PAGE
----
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This is a technical report of tests on 3 portable alcohol stoves (using methylated spirits), one pressure and two non-pressure types. Although the stoves are marketed in the UK for camping use (similar to camping as or primus-kerosine stoves) and so are too expensive and unnecessarily sophisticated for Third World cooking, the non-pressure types (see Fig.) are basically simple, and could be made relatively cheaply in countries which already have light industries making articles such as aluminium pots and lanterns etc.

They may be appropriate for countries which produce alcohol from suitable biomass as a substitute for charcoal, imported kerosine or bottle gas. This would be in better off urban homes, perhaps to compliment a wood stove for making tea. There are safety problems involved - the alcohol flame is almost invisible and so can cause burns or fires, particularly if fuel is spilt. It is also very volatile and must be kept in a closed container. As with any use of alcohol, there are problems with its diversion for use as an intoxicant and with contamination making it poisonous. Such illegal use may involve high prices and possible stealing.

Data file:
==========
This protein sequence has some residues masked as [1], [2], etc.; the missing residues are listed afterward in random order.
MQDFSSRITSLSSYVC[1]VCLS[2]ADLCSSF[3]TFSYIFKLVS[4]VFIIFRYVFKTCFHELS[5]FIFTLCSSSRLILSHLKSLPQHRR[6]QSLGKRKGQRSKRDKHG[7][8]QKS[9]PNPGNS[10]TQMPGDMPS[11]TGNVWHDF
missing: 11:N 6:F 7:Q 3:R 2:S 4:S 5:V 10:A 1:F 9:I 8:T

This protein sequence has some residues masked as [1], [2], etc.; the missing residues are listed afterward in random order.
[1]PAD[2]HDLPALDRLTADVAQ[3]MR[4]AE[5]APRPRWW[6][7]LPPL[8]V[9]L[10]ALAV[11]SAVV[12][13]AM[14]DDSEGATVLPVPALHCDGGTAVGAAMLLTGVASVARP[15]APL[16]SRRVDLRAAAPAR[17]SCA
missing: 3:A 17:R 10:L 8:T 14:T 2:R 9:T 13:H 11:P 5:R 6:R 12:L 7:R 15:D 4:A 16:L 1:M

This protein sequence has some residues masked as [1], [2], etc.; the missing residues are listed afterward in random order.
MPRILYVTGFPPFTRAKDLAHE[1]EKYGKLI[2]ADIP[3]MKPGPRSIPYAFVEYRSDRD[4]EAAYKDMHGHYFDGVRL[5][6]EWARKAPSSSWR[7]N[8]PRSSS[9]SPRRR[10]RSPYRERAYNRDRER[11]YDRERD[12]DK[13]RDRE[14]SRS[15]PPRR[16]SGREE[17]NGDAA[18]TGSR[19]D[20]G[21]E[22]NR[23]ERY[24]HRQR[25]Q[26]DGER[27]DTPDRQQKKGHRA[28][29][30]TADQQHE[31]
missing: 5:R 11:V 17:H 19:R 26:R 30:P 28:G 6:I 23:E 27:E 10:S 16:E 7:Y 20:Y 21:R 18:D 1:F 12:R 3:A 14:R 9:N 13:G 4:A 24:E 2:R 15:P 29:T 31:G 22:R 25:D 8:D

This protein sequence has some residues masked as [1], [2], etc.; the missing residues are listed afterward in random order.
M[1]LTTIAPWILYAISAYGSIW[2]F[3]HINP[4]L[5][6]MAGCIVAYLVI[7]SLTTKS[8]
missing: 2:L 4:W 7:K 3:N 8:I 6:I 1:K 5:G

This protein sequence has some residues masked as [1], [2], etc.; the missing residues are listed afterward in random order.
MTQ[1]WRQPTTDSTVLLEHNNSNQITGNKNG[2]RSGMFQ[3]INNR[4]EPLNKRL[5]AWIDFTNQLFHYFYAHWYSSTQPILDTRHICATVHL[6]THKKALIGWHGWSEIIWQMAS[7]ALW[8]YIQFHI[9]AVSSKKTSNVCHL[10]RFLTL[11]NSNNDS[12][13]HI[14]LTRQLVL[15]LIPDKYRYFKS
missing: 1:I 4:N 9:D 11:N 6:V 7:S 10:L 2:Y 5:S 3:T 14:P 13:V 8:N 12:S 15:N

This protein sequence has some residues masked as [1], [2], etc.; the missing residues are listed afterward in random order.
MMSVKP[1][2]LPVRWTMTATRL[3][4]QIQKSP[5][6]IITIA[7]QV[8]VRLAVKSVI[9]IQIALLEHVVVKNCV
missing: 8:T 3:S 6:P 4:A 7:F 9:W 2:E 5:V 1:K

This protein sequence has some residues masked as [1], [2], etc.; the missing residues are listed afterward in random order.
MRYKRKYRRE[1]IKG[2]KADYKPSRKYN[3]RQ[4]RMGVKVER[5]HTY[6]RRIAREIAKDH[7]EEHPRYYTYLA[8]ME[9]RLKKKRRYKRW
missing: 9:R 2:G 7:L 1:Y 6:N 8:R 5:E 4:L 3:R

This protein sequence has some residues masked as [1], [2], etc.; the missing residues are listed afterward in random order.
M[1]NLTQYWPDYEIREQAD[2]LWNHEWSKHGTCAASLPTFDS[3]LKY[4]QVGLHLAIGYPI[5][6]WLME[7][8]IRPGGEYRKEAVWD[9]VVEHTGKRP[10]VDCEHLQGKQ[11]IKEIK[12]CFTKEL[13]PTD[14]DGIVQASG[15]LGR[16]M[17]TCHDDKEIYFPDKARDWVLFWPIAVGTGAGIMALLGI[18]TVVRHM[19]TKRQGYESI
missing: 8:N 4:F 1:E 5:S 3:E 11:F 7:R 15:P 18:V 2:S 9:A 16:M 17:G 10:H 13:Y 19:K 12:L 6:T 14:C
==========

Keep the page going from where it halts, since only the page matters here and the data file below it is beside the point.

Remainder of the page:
The tests used are to bring 2 litres of water to boil in aluminium pans. The 2 similar, non-pressure stoves gave the best results - PHUs around 60% with continuously variable power outputs of 400-1400W i.e. a ratio of almost l:4, by simple movement of a lever controlling the air intake. Performance was strongly affected by wind although the flame was not blown out. A wind shield (supplied with stove) is necessary.

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Last edited by Miriam Hansen .
Page last modified on Thursday October 7, 2010 14:36:42 GMT.
  • A practitioner's journal on household energy, stoves and poverty reduction.



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